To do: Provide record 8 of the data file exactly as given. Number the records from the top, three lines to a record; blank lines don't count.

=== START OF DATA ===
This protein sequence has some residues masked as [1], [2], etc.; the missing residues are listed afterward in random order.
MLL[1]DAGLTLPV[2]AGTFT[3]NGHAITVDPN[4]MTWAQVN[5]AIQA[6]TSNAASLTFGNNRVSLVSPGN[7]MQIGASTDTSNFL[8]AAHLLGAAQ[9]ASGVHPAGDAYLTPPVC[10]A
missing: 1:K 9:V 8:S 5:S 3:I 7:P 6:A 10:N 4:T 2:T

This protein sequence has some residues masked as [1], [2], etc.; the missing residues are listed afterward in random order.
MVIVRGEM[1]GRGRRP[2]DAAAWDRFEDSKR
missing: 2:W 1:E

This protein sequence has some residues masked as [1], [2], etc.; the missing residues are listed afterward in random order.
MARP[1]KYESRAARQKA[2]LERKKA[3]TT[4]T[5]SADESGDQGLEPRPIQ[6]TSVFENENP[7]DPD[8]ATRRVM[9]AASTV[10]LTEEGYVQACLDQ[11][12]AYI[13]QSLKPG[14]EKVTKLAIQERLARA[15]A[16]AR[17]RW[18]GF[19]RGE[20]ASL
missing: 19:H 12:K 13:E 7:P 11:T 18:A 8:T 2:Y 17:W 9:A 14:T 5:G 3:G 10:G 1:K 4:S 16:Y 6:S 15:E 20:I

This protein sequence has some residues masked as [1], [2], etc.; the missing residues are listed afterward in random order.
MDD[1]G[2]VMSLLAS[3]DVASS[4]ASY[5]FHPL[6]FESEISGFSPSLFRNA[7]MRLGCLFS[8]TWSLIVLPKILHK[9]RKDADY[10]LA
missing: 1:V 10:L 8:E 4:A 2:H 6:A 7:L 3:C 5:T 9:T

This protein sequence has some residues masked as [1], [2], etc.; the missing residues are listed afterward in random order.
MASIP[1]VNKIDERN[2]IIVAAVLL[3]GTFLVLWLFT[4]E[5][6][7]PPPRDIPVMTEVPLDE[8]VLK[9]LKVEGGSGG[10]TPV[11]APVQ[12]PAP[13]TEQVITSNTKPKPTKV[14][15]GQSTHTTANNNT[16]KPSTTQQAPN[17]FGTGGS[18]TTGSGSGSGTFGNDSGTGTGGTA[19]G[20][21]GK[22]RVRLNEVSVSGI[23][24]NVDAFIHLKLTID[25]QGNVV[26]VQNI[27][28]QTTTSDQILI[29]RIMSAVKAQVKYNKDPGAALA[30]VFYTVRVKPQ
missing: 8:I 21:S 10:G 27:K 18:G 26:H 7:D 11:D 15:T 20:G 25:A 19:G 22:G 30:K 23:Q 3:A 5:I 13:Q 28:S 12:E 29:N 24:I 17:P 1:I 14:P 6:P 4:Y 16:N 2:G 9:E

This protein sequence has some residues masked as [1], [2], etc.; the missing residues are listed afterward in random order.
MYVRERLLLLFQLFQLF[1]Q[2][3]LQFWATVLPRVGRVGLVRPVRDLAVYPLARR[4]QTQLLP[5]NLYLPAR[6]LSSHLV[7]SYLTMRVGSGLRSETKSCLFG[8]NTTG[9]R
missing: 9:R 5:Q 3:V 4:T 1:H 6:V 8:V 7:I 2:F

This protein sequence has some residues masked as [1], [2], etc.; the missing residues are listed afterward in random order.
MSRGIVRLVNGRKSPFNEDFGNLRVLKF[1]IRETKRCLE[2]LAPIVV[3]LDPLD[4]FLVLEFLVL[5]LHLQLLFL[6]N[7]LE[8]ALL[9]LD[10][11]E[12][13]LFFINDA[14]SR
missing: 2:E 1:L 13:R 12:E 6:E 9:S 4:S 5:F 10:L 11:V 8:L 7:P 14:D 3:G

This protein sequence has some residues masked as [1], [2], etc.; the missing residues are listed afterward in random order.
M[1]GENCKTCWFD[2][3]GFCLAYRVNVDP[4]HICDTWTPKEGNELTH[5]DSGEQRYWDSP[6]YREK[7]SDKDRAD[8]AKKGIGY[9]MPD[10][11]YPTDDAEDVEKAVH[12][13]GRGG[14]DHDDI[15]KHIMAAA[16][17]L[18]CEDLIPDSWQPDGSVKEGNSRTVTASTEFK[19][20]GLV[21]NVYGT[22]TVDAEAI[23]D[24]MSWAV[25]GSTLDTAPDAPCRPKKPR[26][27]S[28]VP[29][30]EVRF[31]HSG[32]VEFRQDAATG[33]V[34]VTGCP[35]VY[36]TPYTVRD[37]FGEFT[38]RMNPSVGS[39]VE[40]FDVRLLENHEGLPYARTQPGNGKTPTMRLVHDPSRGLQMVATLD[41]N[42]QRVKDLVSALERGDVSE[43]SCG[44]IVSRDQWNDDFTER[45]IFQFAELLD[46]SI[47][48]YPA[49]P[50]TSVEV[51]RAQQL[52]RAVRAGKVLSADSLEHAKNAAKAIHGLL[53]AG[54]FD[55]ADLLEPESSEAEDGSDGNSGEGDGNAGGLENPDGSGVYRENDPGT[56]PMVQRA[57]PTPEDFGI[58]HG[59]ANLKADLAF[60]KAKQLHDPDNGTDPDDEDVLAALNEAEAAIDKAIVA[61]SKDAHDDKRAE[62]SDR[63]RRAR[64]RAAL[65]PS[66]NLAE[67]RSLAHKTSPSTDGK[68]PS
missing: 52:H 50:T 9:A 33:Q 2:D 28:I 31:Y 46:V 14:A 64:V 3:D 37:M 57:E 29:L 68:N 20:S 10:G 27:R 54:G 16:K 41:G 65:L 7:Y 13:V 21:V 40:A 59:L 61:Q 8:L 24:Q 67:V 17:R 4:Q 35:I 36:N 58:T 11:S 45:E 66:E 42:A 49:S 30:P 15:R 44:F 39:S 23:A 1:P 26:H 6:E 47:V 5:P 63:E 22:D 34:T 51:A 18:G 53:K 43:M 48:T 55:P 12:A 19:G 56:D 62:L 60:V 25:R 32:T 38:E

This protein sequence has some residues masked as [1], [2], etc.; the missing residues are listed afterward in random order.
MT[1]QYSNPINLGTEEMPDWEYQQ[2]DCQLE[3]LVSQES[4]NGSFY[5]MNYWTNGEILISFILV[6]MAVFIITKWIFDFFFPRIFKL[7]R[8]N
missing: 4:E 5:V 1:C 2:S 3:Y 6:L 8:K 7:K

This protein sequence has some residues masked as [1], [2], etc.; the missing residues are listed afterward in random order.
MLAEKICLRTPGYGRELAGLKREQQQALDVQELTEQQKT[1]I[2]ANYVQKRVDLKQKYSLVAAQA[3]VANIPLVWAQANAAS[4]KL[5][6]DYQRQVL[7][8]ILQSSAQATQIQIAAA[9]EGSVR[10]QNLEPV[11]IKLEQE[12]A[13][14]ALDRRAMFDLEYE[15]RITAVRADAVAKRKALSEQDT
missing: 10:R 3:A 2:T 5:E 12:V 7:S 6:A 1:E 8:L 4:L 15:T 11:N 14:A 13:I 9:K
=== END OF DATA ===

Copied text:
This protein sequence has some residues masked as [1], [2], etc.; the missing residues are listed afterward in random order.
M[1]GENCKTCWFD[2][3]GFCLAYRVNVDP[4]HICDTWTPKEGNELTH[5]DSGEQRYWDSP[6]YREK[7]SDKDRAD[8]AKKGIGY[9]MPD[10][11]YPTDDAEDVEKAVH[12][13]GRGG[14]DHDDI[15]KHIMAAA[16][17]L[18]CEDLIPDSWQPDGSVKEGNSRTVTASTEFK[19][20]GLV[21]NVYGT[22]TVDAEAI[23]D[24]MSWAV[25]GSTLDTAPDAPCRPKKPR[26][27]S[28]VP[29][30]EVRF[31]HSG[32]VEFRQDAATG[33]V[34]VTGCP[35]VY[36]TPYTVRD[37]FGEFT[38]RMNPSVGS[39]VE[40]FDVRLLENHEGLPYARTQPGNGKTPTMRLVHDPSRGLQMVATLD[41]N[42]QRVKDLVSALERGDVSE[43]SCG[44]IVSRDQWNDDFTER[45]IFQFAELLD[46]SI[47][48]YPA[49]P[50]TSVEV[51]RAQQL[52]RAVRAGKVLSADSLEHAKNAAKAIHGLL[53]AG[54]FD[55]ADLLEPESSEAEDGSDGNSGEGDGNAGGLENPDGSGVYRENDPGT[56]PMVQRA[57]PTPEDFGI[58]HG[59]ANLKADLAF[60]KAKQLHDPDNGTDPDDEDVLAALNEAEAAIDKAIVA[61]SKDAHDDKRAE[62]SDR[63]RRAR[64]RAAL[65]PS[66]NLAE[67]RSLAHKTSPSTDGK[68]PS
missing: 52:H 50:T 9:A 33:Q 2:D 28:I 31:Y 46:V 14:A 64:V 3:D 37:M 57:E 29:L 68:N 20:S 10:G 27:R 54:G 16:K 41:G 65:L 7:Y 13:V 21:V 40:A 59:L 61:Q 8:L 24:Q 67:V 17:R 4:Q 35:I 36:N 58:T 11:S 45:E 66:E 42:A 49:S 30:P 15:R 44:F 39:S 23:A 1:P 26:H 6:E 47:V 5:P 63:E 22:D 34:T 51:A 18:G 53:K 43:M 48:T 55:P 12:A 19:G 56:D 62:L 60:V 25:R 32:T 38:E